You always hear about hypnosis to lose weight, quit smoking, or to conquer a phobia.
But what about to help heal the loss of a loved one?
I had been in Hypnotherapy school for 3 months, when my mother passed away at the age of 74 after battling dementia and diabetes. She had been sick for many years so her passing wasn’t exactly “sudden,” but losing her after fighting so hard to keep her alive was difficult.
To make matters worse, I was booked to do a show 2 days after she died, and then booked to do another show on a cruise ship, which was to be filmed before a live audience of about 1000 people less than a week later. When I got off the ship I flew home, buried my mother, then flew back home to work 60 hours a week to try and catch up on my work and hypnotherapy studies.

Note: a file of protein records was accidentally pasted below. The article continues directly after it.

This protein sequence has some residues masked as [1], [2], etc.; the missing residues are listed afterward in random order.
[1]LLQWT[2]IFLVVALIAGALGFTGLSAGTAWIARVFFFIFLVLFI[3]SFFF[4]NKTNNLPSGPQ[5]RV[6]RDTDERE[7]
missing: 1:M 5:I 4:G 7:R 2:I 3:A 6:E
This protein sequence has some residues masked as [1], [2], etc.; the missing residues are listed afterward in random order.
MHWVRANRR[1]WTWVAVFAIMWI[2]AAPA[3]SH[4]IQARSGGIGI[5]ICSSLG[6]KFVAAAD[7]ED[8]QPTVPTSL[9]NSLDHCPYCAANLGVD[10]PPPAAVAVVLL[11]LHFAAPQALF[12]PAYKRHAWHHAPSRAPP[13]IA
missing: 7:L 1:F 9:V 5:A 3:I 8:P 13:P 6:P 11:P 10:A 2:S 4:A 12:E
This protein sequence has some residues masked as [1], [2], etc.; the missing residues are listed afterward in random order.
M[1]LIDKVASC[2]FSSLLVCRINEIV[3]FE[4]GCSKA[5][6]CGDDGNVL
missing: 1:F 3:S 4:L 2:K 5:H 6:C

Two months later, I was in practicals for hypnotherapy school. We were practicing a regression protocol at the time, and it was my turn to be the one to be hypnotized so one of my fellow students could be practice being the hypnotist. Things were going well, until halfway through the protocol, I “ab-reacted” and started crying hysterically. The instructor knew my mother had passed and figured out I never had a chance to grieve her death. She jumped into action and moved me through a series of hypnosis techniques which took me from crying hysterically to ultimately healing the guilty emotions I harbored. I didn’t realize it at the time, but I now know that after the session was over I had worked through about a year’s worth of grieving in about 2 hours.
About two months later, I was driving and thoughts of my mom popped in my head. I suddenly realized that I hadn’t been overwhelmed with depression, sadness and grief since being hypnotized for her loss. In the last year and a half, I’ve had 2 episodes where I shed a few tears thinking of her. But that’s nothing, compared to the 11 years she grieved the loss of my father.
I wish I knew then what I know now. I could have referred her to a hypnotherapist who might have been able to heal her grief in a few visits. Perhaps she could have fully enjoyed the last years of her life instead of mourning for the life that was.